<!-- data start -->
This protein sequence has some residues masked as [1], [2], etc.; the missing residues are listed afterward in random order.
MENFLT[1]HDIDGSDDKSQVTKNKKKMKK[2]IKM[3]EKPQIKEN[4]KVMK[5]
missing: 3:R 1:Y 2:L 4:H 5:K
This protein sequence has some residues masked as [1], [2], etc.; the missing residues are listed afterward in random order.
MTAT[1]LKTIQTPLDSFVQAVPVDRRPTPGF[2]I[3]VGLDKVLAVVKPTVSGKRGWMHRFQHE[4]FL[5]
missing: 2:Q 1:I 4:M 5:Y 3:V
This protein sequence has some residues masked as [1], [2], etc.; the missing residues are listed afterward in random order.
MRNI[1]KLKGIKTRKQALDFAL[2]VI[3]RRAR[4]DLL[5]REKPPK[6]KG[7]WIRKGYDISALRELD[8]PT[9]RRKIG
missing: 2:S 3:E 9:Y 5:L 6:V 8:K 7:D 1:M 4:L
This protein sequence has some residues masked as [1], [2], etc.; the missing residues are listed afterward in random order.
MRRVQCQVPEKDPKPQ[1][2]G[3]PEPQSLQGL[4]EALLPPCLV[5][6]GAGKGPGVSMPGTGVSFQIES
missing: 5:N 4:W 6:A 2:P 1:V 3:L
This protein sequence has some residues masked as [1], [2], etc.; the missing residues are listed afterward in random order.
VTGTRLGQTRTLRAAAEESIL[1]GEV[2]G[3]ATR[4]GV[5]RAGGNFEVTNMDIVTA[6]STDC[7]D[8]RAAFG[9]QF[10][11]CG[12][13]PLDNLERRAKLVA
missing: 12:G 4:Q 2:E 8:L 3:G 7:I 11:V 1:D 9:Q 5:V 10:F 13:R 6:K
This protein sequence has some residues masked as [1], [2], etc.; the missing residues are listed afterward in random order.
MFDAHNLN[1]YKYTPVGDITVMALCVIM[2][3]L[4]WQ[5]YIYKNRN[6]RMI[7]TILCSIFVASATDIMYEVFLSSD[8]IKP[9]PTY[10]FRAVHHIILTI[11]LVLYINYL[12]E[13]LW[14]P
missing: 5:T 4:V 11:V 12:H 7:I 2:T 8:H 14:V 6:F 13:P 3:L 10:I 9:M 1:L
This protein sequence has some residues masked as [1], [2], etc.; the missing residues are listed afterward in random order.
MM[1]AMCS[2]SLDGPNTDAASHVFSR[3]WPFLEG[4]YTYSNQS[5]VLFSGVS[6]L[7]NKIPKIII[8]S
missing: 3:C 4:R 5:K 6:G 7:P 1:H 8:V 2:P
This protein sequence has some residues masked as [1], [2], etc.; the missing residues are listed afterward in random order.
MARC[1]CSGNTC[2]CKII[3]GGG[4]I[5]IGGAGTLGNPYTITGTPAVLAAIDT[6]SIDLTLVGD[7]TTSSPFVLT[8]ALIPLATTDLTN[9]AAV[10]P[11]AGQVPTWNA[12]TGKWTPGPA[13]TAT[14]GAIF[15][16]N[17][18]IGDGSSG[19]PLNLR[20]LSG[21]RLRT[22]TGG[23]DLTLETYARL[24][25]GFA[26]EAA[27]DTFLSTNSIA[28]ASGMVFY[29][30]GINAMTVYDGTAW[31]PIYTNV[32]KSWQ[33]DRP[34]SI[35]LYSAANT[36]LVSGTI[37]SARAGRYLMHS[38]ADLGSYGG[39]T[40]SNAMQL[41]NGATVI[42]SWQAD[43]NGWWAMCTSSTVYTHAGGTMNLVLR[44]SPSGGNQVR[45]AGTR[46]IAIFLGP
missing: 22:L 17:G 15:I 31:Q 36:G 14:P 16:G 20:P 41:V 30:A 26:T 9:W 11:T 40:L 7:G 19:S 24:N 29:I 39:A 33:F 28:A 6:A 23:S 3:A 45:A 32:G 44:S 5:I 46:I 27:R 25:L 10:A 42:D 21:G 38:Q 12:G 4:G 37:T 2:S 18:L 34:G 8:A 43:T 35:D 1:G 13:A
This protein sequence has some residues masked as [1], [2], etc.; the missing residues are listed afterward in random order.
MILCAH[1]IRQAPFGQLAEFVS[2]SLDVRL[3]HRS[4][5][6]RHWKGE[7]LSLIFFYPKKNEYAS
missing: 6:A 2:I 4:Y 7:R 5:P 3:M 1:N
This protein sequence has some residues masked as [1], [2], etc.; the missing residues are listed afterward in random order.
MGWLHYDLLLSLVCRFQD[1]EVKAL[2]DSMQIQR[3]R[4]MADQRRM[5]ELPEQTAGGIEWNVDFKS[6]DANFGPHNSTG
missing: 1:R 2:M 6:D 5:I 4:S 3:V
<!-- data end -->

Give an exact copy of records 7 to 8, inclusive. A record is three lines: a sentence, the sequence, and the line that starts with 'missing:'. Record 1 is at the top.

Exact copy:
This protein sequence has some residues masked as [1], [2], etc.; the missing residues are listed afterward in random order.
MM[1]AMCS[2]SLDGPNTDAASHVFSR[3]WPFLEG[4]YTYSNQS[5]VLFSGVS[6]L[7]NKIPKIII[8]S
missing: 3:C 4:R 5:K 6:G 7:P 1:H 8:V 2:P
This protein sequence has some residues masked as [1], [2], etc.; the missing residues are listed afterward in random order.
MARC[1]CSGNTC[2]CKII[3]GGG[4]I[5]IGGAGTLGNPYTITGTPAVLAAIDT[6]SIDLTLVGD[7]TTSSPFVLT[8]ALIPLATTDLTN[9]AAV[10]P[11]AGQVPTWNA[12]TGKWTPGPA[13]TAT[14]GAIF[15][16]N[17][18]IGDGSSG[19]PLNLR[20]LSG[21]RLRT[22]TGG[23]DLTLETYARL[24][25]GFA[26]EAA[27]DTFLSTNSIA[28]ASGMVFY[29][30]GINAMTVYDGTAW[31]PIYTNV[32]KSWQ[33]DRP[34]SI[35]LYSAANT[36]LVSGTI[37]SARAGRYLMHS[38]ADLGSYGG[39]T[40]SNAMQL[41]NGATVI[42]SWQAD[43]NGWWAMCTSSTVYTHAGGTMNLVLR[44]SPSGGNQVR[45]AGTR[46]IAIFLGP
missing: 22:L 17:G 15:I 31:Q 36:G 14:P 16:G 20:P 41:V 30:A 26:T 9:W 11:T 40:L 7:G 19:S 24:N 29:I 39:A 33:F 28:A 6:A 23:S 3:A 45:A 32:G 44:S 5:I 46:I 27:R 25:L 10:A 42:D 21:G 38:Q 12:G 4:G 37:T 2:S 18:L 34:G 8:A 43:T 35:D 1:G 13:A